Riskless arbitrage

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Riskless arbitrage

The simultaneous purchase and sale of the same asset to yield a profit.

Riskless Arbitrage

The act of buying an asset and immediately selling the same asset for a higher price. For example, one may execute two orders at once, one to buy a security at $10 and one to sell the same security at $12. The short time frame involved means that riskless arbitrage occurs without investment; there is no rate of return or anything like it because the asset is immediately sold. One simply makes a profit on the deal.
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The ORIGINAL Flash Boys -- High-speed trading has been around since the 1790s; the quest for speed and near riskless profit has been with us for centuries.
If any mispricing is observed, a riskless profit can be generated by dynamic hedging approach that consists of creating risk-neutral hedge positions i.
Arbitrage as an idea is comparatively simple: it involves buying something "cheap" in one market and simultaneously (or nearly simultaneously) selling it "dear" in another, making a riskless profit from the price difference.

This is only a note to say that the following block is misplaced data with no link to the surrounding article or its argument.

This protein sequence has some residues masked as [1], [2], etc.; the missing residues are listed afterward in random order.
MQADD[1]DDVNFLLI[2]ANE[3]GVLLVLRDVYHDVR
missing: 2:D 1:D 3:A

Even after paying ` 500 as borrowing cost, we will generate ` 1,500 as riskless profit.
Even after paying Rs 500 as borrowing cost, we will generate Rs 1,500 as riskless profit.
The banks use this borrowed capital to buy guaranteed government debt, taking the difference in yields as riskless profit.
ARBITRAGE: In finance theory, arbitrage is a riskless profit, like finding a $20 bill on the sidewalk.
1951, one could make a riskless profit by selling the option and holding 1/2 shares of the stock.
Arbitrage involves simultaneously at least two transactions in different markets giving the investor a riskless profit.
2 (averaged over widely varying individual outcomes of, let's say, 32 sessions), an associative RV experiment using the roulette as a random number generator determining the target would result nearly always in a riskless profit in the long run (using a safe betting scheme).
The principle simply assumes that arbitrageurs enter the market and quickly eliminate mispricing if a riskless profit opportunity exists.
The complaint further alleges that by engaging in "interpositioning," the Specialist Defendants caused public investors (including plaintiff and the Class) to incur damages by allegedly depriving them of the sale price for their stock that they would have realized had the Specialist Defendants properly matched orders rather than engaging in interpositioning in order to lock in a riskless profit.